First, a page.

Infusing these burgers with creamy goats’ cheese and adorning them with a lively pesto solves the concern that lentil burgers are always too, well, earthy. In lieu of zucchini, other good vegetable topping options include tomato, cucumber and/or barbecued eggplant slices.
1 1/4 cup (310 ml) dried green lentils 3 cups (750 ml) baby spinach 1/2 cup (125 ml) flat-leaf parsley 2 Tbsp (40 ml) extra-virgin olive oil Juice of 1/2 lemon 2 garlic cloves, crushed, divided 1/2 tsp (2 ml) salt, divided 1/2 cup (125 ml) wheatgerm or ground flaxseed 120 g soft goats’ cheese, crumbled 1/3 cup (80 ml) chopped walnuts 1 1/2 Tbsp (30 ml) balsamic vinegar 3 tsp (15 ml) Dijon mustard 3/4 tsp (4 ml) ground cumin 1/4 tsp (1 ml) black pepper 2 medium-sized zucchini Sprouts or micro-greens (optional) 6 organic wholegrain buns (optional)
Place lentils in medium-sized saucepan with 4 cups (1 L) water. Bring to a boil, reduce heat and simmer until lentils are tender, about 25 minutes. Drain lentils and set aside to cool.
As lentils are cooling, place spinach and parsley in food processor container and pulse until well chopped. Add olive oil, lemon juice, 1 garlic clove and 1/4 tsp (1 ml) salt to container and blend until well combined, wiping down sides as needed. Set aside.
Add lentils to food processor container and pulse until most of the lentils have broken down but are not completely smooth. Add remaining garlic, remaining salt, wheatgerm or flaxseed, goats’ cheese, walnuts, balsamic vinegar, mustard, cumin and black pepper; pulse until well combined. Form mixture into 6 equal-sized patties.
Slice zucchini in half along their width. Stand the 4 halves upright and slice each into 4 or 5 thin slices.
Preheat barbecue to medium. Brush burgers and zucchini slices with oil. Cook burgers for 4 minutes per side, or until they have developed a crispy crust. Cook zucchini slices until tender, flipping once, about 5 minutes.
If using buns, heat them on the barbecue for 1 minute, or until toasted. Serve lentil burgers topped with spinach pesto, zucchini slices and sprouts or micro-greens, if using.
Each serving contains: 1465 kilojoules; 18 g protein; 16 g total fat (4 g sat. fat, 0 g trans fat); 35 g total carbohydrates (3 g sugars, 15 g fibre); 289 mg sodium
source: "Vegie Burgers", alive Australia #18, Summer 2013
In this enchilada riff, we stuff everything into a roasted poblano pepper shell, rather than tortillas, to pack an extra veggie serving into your meal and trim the starchy calories. If you can’t find poblanos, which are mild, dark green Mexican peppers, you can substitute green bell peppers. Flour power Made from nixtamalized corn (corn soaked in limewater), masa harina flour adds a touch of corny flavour to enchilada stuffing or a pot of chili.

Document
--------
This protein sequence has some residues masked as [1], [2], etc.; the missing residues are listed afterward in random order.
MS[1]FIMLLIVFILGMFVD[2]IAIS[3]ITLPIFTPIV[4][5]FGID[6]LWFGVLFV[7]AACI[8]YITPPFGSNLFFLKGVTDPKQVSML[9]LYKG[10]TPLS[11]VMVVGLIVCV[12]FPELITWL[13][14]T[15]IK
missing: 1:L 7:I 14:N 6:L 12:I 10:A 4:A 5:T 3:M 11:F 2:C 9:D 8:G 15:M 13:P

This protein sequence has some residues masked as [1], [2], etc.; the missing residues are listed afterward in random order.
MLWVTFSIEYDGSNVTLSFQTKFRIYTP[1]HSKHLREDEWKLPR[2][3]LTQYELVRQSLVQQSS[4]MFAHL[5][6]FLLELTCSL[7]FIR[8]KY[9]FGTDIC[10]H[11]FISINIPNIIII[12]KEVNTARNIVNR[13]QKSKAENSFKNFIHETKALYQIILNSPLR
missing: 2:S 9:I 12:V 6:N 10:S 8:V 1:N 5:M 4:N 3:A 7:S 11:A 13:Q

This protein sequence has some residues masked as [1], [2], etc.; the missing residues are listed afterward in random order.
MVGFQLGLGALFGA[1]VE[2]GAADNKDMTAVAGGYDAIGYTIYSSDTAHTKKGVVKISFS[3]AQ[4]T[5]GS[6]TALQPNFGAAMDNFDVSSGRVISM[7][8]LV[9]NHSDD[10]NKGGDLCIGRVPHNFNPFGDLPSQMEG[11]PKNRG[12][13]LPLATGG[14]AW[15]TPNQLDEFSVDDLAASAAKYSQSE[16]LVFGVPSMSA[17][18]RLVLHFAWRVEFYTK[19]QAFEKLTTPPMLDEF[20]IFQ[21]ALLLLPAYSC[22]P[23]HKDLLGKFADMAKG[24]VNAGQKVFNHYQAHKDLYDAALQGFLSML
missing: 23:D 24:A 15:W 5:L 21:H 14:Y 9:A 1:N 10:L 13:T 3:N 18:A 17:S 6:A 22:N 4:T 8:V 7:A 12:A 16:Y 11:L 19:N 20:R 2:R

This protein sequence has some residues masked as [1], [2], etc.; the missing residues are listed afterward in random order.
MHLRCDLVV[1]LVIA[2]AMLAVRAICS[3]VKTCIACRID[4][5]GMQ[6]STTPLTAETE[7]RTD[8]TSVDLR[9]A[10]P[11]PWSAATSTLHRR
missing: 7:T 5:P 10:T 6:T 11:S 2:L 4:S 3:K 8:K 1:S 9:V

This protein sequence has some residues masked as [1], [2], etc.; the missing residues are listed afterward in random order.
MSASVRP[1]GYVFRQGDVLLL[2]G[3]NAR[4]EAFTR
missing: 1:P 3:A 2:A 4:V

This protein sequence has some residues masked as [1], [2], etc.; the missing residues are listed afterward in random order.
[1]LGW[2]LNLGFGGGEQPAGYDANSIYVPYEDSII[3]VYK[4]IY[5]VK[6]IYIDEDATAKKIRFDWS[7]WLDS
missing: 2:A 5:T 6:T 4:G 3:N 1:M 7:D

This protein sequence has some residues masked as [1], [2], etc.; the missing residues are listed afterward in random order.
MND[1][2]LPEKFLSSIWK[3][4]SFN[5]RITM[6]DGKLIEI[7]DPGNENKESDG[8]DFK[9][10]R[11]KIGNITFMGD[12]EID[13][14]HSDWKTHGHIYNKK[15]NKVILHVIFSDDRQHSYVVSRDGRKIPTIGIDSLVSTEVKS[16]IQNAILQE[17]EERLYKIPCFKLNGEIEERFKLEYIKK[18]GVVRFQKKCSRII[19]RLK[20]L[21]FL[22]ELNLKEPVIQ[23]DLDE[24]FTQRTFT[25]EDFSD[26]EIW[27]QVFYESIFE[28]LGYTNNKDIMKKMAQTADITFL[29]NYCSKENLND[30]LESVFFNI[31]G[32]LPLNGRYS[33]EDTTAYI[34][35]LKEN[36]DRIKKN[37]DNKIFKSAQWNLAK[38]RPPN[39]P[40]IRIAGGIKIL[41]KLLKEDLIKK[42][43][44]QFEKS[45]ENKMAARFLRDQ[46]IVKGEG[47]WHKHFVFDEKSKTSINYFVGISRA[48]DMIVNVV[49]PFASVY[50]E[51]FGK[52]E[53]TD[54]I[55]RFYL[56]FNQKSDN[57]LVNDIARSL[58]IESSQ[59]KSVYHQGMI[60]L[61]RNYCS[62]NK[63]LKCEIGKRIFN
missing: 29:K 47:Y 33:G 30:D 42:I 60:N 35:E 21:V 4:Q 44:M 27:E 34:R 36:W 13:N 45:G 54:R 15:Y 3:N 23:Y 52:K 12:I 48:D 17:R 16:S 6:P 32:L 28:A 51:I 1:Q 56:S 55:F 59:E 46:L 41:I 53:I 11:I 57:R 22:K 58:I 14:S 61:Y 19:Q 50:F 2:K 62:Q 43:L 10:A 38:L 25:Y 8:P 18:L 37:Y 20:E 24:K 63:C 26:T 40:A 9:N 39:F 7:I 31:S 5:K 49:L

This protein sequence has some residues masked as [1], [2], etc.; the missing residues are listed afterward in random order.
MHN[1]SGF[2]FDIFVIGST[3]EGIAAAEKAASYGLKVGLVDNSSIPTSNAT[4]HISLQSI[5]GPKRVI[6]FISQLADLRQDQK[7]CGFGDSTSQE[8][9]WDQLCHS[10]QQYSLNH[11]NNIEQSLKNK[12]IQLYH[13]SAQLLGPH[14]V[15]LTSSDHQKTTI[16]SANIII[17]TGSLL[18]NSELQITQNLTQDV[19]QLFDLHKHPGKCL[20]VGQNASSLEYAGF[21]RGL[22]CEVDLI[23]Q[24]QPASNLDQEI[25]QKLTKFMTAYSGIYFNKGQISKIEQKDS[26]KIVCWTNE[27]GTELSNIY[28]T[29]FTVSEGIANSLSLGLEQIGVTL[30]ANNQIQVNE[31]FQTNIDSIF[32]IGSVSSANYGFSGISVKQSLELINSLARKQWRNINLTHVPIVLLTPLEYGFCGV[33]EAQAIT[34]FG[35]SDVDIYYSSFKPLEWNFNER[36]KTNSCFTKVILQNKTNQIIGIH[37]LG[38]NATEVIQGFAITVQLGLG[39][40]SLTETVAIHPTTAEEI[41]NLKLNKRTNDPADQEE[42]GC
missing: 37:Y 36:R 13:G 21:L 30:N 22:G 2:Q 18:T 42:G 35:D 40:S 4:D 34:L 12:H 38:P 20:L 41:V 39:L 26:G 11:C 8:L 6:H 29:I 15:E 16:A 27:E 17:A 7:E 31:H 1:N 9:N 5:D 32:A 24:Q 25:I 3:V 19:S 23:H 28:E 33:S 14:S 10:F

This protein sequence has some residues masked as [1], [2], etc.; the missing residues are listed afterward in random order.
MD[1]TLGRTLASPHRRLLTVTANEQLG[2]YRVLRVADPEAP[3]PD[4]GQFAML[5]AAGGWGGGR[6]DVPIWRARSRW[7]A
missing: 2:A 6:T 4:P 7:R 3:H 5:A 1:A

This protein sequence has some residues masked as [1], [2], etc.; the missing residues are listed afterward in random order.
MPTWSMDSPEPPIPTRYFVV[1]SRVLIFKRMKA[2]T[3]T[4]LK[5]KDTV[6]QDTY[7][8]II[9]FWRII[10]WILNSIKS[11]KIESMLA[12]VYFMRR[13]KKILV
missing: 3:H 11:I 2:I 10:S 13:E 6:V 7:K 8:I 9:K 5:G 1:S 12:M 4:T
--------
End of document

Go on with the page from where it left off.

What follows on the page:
These crab-stuffed portobello mushrooms can do double duty as a fancy starter for a casual dinner party or a light main course on any given night. Meaty and umami-rich portobellos serve as a holder for a light-tasting seafood salad. Gills begone Even though the gills of mushrooms are edible, they will darken and discolour everything they touch. Besides, after you scrape out the gills, you’ll have more room for stuffing. And don’t discard the stems; they can be saved and used when making veggie stock.
Serving saucy lentils in squash halves is a sure-fire way to elevate your plant-based menu. And, yes, the whole bowl is edible, skin and all. If desired, you can add dollops of Greek yogurt or sour cream. Spice of life Garam masala, a blend of spices traditionally used in Indian cooking, usually includes cardamom, black pepper, cloves, nutmeg, fennel, cumin, and coriander. It’s great on roasted meats and vegetables.
“Germans do potatoes in general very well,” says Canadian expat Chris Gilles, who now lives in Munich and has celebrated many an Oktoberfest there. “Knödel seem kind of rubbery. You don’t really think it’s potato when you first see it, but it’s tasty.” But he might be surprised to find that this alive -inspired version of Bavarian potato dumplings is made with a combination of potato and cauliflower, because as anyone who’s eaten cauliflower gnocchi knows, the low-carb vegetable is a great way to lighten up starch-heavy foods (and Biergarten menus). Happy Knödelfest! The original version of these snacks are so popular that it even gets its own food fest: Knödelfest, which happens in September in Austria, about a 1 1/2-hour drive from Munich. If alive threw a Knödelfest, these dumplings would definitely be on the menu, served simply as snacks with sliced radishes and fresh parsley or dill, or topped with butter, beer gravy, or mushroom sauce. The dumpling test You can test one dumpling by shaping it and then boiling it before shaping the rest. If the water is lower than a boil and it still falls apart, add more starch to the batter before shaping another ball and testing again.